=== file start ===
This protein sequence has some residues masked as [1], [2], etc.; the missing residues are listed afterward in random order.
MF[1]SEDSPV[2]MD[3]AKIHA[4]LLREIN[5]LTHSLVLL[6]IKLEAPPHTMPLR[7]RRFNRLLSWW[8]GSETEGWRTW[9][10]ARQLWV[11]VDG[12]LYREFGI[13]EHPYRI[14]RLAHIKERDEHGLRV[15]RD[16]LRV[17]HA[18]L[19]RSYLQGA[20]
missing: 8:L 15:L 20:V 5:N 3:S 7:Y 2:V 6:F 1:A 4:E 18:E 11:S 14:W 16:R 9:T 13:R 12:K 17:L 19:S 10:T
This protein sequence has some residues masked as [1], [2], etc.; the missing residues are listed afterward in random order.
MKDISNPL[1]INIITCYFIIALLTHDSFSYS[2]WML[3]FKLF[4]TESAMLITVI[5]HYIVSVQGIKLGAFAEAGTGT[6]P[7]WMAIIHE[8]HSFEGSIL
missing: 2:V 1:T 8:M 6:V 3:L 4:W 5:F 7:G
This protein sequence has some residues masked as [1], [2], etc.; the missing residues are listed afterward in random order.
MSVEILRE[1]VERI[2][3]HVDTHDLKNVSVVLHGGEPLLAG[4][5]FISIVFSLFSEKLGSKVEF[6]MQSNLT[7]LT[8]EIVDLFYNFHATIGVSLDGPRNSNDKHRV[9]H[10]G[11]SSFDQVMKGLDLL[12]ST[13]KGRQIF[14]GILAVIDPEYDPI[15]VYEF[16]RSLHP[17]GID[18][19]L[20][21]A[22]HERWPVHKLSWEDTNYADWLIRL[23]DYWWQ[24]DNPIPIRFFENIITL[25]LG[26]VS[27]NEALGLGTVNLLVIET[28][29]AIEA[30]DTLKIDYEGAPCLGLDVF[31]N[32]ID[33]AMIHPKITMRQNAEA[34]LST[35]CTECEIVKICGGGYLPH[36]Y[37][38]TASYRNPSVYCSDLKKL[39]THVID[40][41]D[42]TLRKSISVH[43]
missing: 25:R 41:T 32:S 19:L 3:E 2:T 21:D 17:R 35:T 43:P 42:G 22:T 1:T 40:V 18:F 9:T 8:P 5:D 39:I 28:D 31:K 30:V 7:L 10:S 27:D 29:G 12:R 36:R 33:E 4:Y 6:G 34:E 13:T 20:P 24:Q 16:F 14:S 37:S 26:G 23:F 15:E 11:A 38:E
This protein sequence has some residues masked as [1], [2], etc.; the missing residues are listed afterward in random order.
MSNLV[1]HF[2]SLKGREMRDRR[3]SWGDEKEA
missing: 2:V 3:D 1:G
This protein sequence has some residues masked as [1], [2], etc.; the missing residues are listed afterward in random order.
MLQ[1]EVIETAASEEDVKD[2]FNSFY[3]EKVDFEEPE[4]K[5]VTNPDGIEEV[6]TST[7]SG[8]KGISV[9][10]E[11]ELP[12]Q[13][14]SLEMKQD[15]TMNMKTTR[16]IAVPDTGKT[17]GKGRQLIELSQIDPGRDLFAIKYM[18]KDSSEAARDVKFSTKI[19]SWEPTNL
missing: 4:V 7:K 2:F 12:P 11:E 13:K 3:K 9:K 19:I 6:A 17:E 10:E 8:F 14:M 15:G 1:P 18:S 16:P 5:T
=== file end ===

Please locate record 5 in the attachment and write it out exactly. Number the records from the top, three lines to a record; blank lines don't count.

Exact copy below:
This protein sequence has some residues masked as [1], [2], etc.; the missing residues are listed afterward in random order.
MLQ[1]EVIETAASEEDVKD[2]FNSFY[3]EKVDFEEPE[4]K[5]VTNPDGIEEV[6]TST[7]SG[8]KGISV[9][10]E[11]ELP[12]Q[13][14]SLEMKQD[15]TMNMKTTR[16]IAVPDTGKT[17]GKGRQLIELSQIDPGRDLFAIKYM[18]KDSSEAARDVKFSTKI[19]SWEPTNL
missing: 4:V 7:K 2:F 12:P 11:E 13:K 3:K 9:K 19:I 6:A 17:E 10:E 8:F 14:M 15:G 1:P 18:S 16:P 5:T